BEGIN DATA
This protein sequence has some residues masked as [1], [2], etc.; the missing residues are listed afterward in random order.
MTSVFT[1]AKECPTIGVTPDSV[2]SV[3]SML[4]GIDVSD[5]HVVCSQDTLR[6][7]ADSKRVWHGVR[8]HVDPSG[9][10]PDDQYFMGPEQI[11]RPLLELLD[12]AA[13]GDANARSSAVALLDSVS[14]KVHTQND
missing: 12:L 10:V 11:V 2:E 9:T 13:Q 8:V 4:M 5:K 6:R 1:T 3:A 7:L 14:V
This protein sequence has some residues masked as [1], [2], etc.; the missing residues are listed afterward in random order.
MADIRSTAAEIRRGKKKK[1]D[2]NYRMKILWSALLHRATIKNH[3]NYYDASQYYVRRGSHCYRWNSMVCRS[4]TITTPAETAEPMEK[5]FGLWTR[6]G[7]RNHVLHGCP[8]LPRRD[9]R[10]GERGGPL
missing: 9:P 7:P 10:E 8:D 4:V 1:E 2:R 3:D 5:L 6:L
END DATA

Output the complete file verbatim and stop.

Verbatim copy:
This protein sequence has some residues masked as [1], [2], etc.; the missing residues are listed afterward in random order.
MTSVFT[1]AKECPTIGVTPDSV[2]SV[3]SML[4]GIDVSD[5]HVVCSQDTLR[6][7]ADSKRVWHGVR[8]HVDPSG[9][10]PDDQYFMGPEQI[11]RPLLELLD[12]AA[13]GDANARSSAVALLDSVS[14]KVHTQND
missing: 12:L 10:V 11:V 2:E 9:T 13:Q 8:V 4:M 5:K 6:R 1:T 3:A 7:L 14:V
This protein sequence has some residues masked as [1], [2], etc.; the missing residues are listed afterward in random order.
MADIRSTAAEIRRGKKKK[1]D[2]NYRMKILWSALLHRATIKNH[3]NYYDASQYYVRRGSHCYRWNSMVCRS[4]TITTPAETAEPMEK[5]FGLWTR[6]G[7]RNHVLHGCP[8]LPRRD[9]R[10]GERGGPL
missing: 9:P 7:P 10:E 8:D 4:V 1:E 2:R 3:D 5:L 6:L